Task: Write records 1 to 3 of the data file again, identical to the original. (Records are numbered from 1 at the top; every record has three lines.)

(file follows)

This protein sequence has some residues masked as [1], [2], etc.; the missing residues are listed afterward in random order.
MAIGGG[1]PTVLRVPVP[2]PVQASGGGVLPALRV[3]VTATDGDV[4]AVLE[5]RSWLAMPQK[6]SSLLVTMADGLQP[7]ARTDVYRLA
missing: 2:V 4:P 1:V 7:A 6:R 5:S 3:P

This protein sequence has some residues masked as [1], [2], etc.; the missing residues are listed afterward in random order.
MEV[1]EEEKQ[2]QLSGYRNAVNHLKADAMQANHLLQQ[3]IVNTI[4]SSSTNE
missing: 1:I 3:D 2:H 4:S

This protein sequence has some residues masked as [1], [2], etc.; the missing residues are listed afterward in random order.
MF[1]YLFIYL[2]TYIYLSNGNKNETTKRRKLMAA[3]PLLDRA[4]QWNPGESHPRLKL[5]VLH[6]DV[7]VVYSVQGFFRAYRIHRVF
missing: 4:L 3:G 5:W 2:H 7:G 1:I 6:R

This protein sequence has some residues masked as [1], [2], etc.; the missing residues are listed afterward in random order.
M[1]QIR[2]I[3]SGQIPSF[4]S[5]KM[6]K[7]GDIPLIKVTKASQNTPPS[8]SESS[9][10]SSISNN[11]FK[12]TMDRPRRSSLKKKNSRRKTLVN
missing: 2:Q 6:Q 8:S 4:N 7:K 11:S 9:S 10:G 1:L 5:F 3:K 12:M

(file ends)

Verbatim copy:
This protein sequence has some residues masked as [1], [2], etc.; the missing residues are listed afterward in random order.
MAIGGG[1]PTVLRVPVP[2]PVQASGGGVLPALRV[3]VTATDGDV[4]AVLE[5]RSWLAMPQK[6]SSLLVTMADGLQP[7]ARTDVYRLA
missing: 2:V 4:P 1:V 7:A 6:R 5:S 3:P

This protein sequence has some residues masked as [1], [2], etc.; the missing residues are listed afterward in random order.
MEV[1]EEEKQ[2]QLSGYRNAVNHLKADAMQANHLLQQ[3]IVNTI[4]SSSTNE
missing: 1:I 3:D 2:H 4:S

This protein sequence has some residues masked as [1], [2], etc.; the missing residues are listed afterward in random order.
MF[1]YLFIYL[2]TYIYLSNGNKNETTKRRKLMAA[3]PLLDRA[4]QWNPGESHPRLKL[5]VLH[6]DV[7]VVYSVQGFFRAYRIHRVF
missing: 4:L 3:G 5:W 2:H 7:G 1:I 6:R